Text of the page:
Although the venue primarily caters for athletics, it is the current or former home to teams in several sports. It has been used by the town's main football club since 1973. Gateshead International Stadium was home to the Gateshead Thunder rugby league club during their spell in the Super League and the replacement Gateshead Thunder club played home games in the main arena, which was known as the Thunderdome when used by that team until the club relocated to Newcastle in 2015. Gateshead Harriers Athletic Club, which includes Foster and Jonathan Edwards among its life members, are the oldest tenants, having used the site since 1956. The stadium has also been used as a concert venue by numerous musical artists including Little Mix, Guns N' Roses, Bon Jovi, Bryan Adams and Tina Turner.

Gateshead and District Tramways Company

The Gateshead and District Tramways operated a tramway service in Gateshead between 1883 and 1951.

Metropolitan Borough of Gateshead

The Metropolitan Borough of Gateshead is a metropolitan borough in Tyne and Wear, in North East England. The borough forms the south west part of the county. It is named after its largest town, Gateshead, but also spans the towns of Rowlands Gill, Whickham, Blaydon and Ryton; suburban areas include Felling, Pelaw, Dunston and Low Fell.

It is bordered by five other local authorities: Newcastle upon Tyne to the north, Northumberland to the west, County Durham to the south, Sunderland to the south east, and South Tyneside to the east.

NE postcode area

The NE postcode area, also known as the Newcastle upon Tyne postcode area, is a group of postcode districts around Alnwick, Ashington, Bamburgh, Bedlington, Belford, Blaydon-on-Tyne, Blyth, Boldon Colliery, Chathill, Choppington, Corbridge, Cramlington, East Boldon, Gateshead, Haltwhistle, Hebburn, Hexham, Jarrow, Morpeth, Newbiggin-by-the-Sea, Newcastle upon Tyne, North Shields, Prudhoe, Riding Mill, Rowlands Gill, Ryton, Seahouses, South Shields, Stocksfield, Wallsend, Washington, Whitley Bay, Wooler and Wylam in England. The Newcastle Upon Tyne postcode area covers the largest area of North East England. The other postcode areas of the North East being the SR, TS, DL, DH and TD (Berwick, Cornhill, and Mindrum within England) postcodes. It incorporates the Tyneside area of Tyne and Wear, as well as most of Northumberland (apart from the Berwick area in the far north of the county). The Newcastle upon Tyne postcode area had a census return population of 1,162,976 and the area is the UK's fifth most populated postcode region.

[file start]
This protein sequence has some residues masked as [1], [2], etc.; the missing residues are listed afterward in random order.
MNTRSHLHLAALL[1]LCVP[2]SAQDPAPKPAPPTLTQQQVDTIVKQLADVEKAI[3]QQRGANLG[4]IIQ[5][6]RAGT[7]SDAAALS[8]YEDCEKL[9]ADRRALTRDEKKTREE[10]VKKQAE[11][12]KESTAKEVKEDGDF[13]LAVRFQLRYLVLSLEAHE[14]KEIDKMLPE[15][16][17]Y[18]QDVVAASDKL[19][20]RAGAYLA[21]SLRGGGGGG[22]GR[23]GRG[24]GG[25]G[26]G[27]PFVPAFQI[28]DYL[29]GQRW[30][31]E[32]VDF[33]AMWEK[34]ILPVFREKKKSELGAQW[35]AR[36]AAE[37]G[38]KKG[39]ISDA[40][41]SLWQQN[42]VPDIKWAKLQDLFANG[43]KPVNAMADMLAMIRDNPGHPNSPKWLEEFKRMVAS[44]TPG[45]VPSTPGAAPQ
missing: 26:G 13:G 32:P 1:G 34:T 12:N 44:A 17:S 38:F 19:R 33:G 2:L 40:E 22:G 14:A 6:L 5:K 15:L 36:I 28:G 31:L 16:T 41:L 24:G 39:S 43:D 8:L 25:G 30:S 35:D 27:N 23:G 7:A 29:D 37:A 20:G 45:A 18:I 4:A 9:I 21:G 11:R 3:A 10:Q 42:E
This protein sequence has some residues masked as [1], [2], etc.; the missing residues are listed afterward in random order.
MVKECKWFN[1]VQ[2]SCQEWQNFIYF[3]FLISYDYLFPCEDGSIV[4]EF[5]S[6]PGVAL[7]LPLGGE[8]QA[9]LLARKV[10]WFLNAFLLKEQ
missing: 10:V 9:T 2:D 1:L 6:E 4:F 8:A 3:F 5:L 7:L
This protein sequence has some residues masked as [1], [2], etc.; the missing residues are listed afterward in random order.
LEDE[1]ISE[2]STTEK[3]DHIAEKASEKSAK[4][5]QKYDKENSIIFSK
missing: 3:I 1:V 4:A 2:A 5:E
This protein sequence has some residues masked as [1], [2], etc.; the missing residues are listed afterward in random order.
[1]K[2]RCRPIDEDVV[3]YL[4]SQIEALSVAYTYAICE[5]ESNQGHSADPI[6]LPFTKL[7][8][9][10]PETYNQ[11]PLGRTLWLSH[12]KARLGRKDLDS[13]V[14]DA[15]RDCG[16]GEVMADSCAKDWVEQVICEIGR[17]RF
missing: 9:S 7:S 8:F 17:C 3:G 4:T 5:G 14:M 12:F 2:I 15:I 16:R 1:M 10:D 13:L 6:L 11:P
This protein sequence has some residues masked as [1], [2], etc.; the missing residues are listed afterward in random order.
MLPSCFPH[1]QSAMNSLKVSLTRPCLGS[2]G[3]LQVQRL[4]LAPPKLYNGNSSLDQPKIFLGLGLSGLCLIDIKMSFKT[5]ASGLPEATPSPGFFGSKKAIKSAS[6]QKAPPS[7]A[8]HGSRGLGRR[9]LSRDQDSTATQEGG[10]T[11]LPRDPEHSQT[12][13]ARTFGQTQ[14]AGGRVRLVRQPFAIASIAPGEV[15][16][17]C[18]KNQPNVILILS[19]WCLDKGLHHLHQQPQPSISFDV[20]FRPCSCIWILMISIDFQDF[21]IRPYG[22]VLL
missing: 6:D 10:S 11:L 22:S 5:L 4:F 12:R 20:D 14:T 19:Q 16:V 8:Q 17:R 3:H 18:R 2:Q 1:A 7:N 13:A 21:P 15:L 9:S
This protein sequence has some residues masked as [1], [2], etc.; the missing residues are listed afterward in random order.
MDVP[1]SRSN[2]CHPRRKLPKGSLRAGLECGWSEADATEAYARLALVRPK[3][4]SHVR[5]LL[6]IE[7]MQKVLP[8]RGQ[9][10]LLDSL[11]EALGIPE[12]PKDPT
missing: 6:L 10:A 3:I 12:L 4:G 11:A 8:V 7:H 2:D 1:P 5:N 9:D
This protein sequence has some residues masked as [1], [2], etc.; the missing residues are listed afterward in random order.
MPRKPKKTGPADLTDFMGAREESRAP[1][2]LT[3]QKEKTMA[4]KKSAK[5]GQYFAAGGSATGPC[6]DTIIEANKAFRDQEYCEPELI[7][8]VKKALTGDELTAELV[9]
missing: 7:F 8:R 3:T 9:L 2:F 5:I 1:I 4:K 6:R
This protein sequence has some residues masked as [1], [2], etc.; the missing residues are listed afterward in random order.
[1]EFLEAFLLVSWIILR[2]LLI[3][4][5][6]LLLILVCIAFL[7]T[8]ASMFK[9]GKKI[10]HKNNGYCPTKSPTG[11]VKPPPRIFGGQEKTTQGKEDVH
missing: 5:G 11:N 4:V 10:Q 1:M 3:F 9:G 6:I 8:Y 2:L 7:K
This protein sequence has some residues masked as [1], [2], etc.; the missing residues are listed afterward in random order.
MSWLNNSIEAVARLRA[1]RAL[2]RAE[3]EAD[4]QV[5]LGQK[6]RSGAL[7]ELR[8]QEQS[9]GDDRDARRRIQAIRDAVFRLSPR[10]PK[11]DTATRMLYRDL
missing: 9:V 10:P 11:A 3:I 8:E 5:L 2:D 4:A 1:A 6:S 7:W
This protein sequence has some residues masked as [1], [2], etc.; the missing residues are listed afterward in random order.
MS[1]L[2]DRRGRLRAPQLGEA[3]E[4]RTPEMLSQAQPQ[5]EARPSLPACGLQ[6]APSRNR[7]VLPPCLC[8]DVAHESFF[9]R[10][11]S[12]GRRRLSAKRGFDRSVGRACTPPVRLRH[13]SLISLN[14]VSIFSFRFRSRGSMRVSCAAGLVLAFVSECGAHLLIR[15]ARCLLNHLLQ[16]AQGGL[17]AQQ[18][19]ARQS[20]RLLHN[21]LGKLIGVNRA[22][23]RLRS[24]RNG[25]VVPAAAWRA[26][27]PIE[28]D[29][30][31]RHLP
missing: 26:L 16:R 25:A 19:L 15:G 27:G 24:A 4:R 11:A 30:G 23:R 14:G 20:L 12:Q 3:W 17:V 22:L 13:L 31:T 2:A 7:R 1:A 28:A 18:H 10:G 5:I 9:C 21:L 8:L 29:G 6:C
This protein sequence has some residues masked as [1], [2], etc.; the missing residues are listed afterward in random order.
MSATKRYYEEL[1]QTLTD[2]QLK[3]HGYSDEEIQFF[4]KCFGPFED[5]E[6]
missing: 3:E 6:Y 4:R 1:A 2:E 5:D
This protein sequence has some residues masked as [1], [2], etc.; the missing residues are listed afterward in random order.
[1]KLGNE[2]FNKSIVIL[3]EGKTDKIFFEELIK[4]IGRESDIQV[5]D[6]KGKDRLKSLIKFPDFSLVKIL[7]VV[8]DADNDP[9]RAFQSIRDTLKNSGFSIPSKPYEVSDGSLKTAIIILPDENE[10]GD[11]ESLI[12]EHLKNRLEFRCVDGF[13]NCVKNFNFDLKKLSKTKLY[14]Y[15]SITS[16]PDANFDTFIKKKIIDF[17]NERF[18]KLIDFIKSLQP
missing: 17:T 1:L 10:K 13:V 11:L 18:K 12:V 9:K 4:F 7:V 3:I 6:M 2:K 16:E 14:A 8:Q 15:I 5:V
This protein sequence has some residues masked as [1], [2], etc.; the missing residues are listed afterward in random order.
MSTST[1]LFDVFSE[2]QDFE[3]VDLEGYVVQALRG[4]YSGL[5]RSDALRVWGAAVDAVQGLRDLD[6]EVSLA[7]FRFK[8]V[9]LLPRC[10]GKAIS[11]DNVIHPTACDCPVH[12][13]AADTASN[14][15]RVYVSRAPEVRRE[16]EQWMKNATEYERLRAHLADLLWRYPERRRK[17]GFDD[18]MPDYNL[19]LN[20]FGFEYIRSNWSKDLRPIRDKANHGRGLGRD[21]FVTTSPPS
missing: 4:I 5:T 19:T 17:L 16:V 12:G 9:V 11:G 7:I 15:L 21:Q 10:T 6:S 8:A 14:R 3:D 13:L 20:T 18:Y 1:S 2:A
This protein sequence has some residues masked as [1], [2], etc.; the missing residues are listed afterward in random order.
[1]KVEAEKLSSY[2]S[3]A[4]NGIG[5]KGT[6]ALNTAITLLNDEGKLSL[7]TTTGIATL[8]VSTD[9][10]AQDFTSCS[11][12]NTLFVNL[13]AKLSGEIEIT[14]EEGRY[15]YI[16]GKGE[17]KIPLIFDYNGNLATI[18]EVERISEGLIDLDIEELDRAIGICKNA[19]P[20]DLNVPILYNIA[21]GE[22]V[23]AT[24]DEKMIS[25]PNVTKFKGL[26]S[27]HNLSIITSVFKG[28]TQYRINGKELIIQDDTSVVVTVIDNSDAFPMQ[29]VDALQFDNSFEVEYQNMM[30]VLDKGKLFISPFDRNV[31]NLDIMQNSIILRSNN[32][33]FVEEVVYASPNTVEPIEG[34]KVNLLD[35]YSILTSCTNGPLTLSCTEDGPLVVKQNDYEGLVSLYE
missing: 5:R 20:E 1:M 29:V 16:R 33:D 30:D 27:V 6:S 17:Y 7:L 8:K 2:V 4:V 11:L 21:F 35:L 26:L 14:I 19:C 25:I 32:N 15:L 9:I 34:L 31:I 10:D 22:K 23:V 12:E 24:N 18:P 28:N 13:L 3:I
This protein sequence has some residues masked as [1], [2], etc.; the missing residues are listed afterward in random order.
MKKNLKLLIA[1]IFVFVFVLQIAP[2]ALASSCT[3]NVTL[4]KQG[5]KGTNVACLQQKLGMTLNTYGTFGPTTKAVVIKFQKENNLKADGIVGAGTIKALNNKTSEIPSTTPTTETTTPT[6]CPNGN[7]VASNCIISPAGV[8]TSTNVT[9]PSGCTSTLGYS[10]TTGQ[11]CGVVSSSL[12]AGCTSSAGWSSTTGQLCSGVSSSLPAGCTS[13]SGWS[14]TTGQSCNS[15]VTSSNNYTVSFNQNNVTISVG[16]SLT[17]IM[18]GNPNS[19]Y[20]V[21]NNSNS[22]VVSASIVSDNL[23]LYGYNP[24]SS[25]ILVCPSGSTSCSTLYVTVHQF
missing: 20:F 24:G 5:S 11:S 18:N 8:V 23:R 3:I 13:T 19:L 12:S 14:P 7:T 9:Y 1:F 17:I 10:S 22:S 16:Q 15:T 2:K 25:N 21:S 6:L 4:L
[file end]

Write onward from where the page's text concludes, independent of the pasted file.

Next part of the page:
The original NE postal district created in 1858 was in North East London, but this was abolished in 1866 (along with the S postcode, which later became the Sheffield postcode area); parts were transferred to the N and E districts, while others were removed from the London postal district altogether.

Newcastle Thunder

The Newcastle Thunder are a professional rugby league club based in Newcastle upon Tyne, England. They play in the Bet Fred League 1 competition, the third tier of rugby league in the United Kingdom. They play their home matches at Kingston Park, also home to rugby union side Newcastle Falcons. The club was known as Gateshead Thunder until 2015.

Redheugh Park

Redheugh Park (pronounced red-yuff) was a football stadium in Gateshead, England. The stadium was built in 1930 when South Shields F.C. moved to Gateshead from Horsley Hill and became Gateshead AFC. It was their home for more than 40 years.

The stadium offered terracing all round. The Main Stand was a two-thirds pitch length seated stand (purchased from a greyhound stadium in Carlisle) with covered standing extensions added on either side. Opposite the Main Stand was a large covered terrace that ran the full length of the ground. The North end of the ground had a small covered terrace, whilst the opposite Ropery Road (South) End was a small uncovered terrace, which latterly included a large totalisator scoreboard introduced for greyhound racing.

The Sage, Gateshead

The Sage, Gateshead is a concert venue and also a centre for musical education, located in Gateshead on the south bank of the River Tyne, in North East England. It opened in 2004 and is occupied by the North Music Trust.The venue is part of the Gateshead Quays development, which also includes the BALTIC Centre for Contemporary Art and the Gateshead Millennium Bridge.

Tyne and Wear

Tyne and Wear () is a metropolitan county in the North East region of England around the mouths of the rivers Tyne and Wear. It came into existence in 1974 after the passage of the Local Government Act 1972. It consists of the five metropolitan boroughs of South Tyneside, North Tyneside, City of Newcastle upon Tyne, Gateshead and City of Sunderland. It is bounded on the east by the North Sea, and has borders with Northumberland to the north and County Durham to the south.

Prior to the 1974 reforms, the territory now covered by the county of Tyne and Wear straddled the border between the counties of Northumberland and Durham, the border being marked by the river Tyne; that territory also included five county boroughs.

Tyne and Wear County Council was abolished in 1986, and so its districts (the metropolitan boroughs) are now unitary authorities. However, the metropolitan county continues to exist in law and as a geographic frame of reference, and as a ceremonial county.

Climate data for Gateshead, UK
Month Jan Feb Mar Apr May Jun Jul Aug Sep Oct Nov Dec Year
Average high °C (°F) 7
Average low °C (°F) 3
Average precipitation mm (inches) 43
Source: Weatherbase[16]
Places in Tyne and Wear
Metropolitan Borough of Gateshead
City of Newcastle upon Tyne
Metropolitan Borough of North Tyneside
Metropolitan Borough of South Tyneside
City of Sunderland